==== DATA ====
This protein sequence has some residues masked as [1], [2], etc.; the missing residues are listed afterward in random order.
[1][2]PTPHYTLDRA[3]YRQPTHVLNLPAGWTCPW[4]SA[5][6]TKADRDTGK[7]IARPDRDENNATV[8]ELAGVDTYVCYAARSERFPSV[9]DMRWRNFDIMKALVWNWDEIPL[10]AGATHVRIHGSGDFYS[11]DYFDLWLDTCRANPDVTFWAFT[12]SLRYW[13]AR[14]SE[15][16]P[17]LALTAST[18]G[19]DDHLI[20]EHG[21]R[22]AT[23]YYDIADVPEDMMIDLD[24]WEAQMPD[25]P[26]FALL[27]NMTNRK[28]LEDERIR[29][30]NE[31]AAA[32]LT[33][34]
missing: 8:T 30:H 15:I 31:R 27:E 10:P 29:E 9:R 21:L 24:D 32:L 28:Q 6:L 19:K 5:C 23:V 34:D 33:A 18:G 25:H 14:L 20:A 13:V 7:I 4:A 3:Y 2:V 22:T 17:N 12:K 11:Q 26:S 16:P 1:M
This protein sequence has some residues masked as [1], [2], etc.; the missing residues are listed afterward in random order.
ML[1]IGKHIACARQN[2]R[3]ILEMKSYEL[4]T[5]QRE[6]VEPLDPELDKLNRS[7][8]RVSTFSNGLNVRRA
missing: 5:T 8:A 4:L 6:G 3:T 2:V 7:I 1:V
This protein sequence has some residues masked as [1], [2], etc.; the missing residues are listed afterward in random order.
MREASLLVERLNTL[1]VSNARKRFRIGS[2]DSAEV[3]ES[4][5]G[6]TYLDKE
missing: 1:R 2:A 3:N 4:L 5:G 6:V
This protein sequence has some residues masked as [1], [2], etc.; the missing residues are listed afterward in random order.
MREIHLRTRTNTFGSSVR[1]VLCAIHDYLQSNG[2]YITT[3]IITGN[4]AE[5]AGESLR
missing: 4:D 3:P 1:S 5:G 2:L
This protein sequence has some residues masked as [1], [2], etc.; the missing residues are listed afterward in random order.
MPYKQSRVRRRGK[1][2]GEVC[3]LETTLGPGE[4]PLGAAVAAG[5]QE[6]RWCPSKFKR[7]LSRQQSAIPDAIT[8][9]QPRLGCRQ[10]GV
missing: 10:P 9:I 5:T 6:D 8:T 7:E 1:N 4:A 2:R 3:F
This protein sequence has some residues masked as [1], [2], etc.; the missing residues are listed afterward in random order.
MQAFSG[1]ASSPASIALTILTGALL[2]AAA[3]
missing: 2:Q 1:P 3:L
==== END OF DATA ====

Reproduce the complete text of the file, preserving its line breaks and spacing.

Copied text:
This protein sequence has some residues masked as [1], [2], etc.; the missing residues are listed afterward in random order.
[1][2]PTPHYTLDRA[3]YRQPTHVLNLPAGWTCPW[4]SA[5][6]TKADRDTGK[7]IARPDRDENNATV[8]ELAGVDTYVCYAARSERFPSV[9]DMRWRNFDIMKALVWNWDEIPL[10]AGATHVRIHGSGDFYS[11]DYFDLWLDTCRANPDVTFWAFT[12]SLRYW[13]AR[14]SE[15][16]P[17]LALTAST[18]G[19]DDHLI[20]EHG[21]R[22]AT[23]YYDIADVPEDMMIDLD[24]WEAQMPD[25]P[26]FALL[27]NMTNRK[28]LEDERIR[29][30]NE[31]AAA[32]LT[33][34]
missing: 8:T 30:H 15:I 31:R 27:E 10:P 29:E 9:R 21:L 24:D 32:L 28:Q 6:L 19:K 5:C 23:V 34:D 33:A 18:G 25:H 14:L 20:A 13:V 7:I 4:A 3:Y 2:V 22:T 17:N 12:K 11:Q 26:S 16:P 1:M
This protein sequence has some residues masked as [1], [2], etc.; the missing residues are listed afterward in random order.
ML[1]IGKHIACARQN[2]R[3]ILEMKSYEL[4]T[5]QRE[6]VEPLDPELDKLNRS[7][8]RVSTFSNGLNVRRA
missing: 5:T 8:A 4:L 6:G 3:T 2:V 7:I 1:V
This protein sequence has some residues masked as [1], [2], etc.; the missing residues are listed afterward in random order.
MREASLLVERLNTL[1]VSNARKRFRIGS[2]DSAEV[3]ES[4][5]G[6]TYLDKE
missing: 1:R 2:A 3:N 4:L 5:G 6:V
This protein sequence has some residues masked as [1], [2], etc.; the missing residues are listed afterward in random order.
MREIHLRTRTNTFGSSVR[1]VLCAIHDYLQSNG[2]YITT[3]IITGN[4]AE[5]AGESLR
missing: 4:D 3:P 1:S 5:G 2:L
This protein sequence has some residues masked as [1], [2], etc.; the missing residues are listed afterward in random order.
MPYKQSRVRRRGK[1][2]GEVC[3]LETTLGPGE[4]PLGAAVAAG[5]QE[6]RWCPSKFKR[7]LSRQQSAIPDAIT[8][9]QPRLGCRQ[10]GV
missing: 10:P 9:I 5:T 6:D 8:T 7:E 1:N 4:A 2:R 3:F
This protein sequence has some residues masked as [1], [2], etc.; the missing residues are listed afterward in random order.
MQAFSG[1]ASSPASIALTILTGALL[2]AAA[3]
missing: 2:Q 1:P 3:L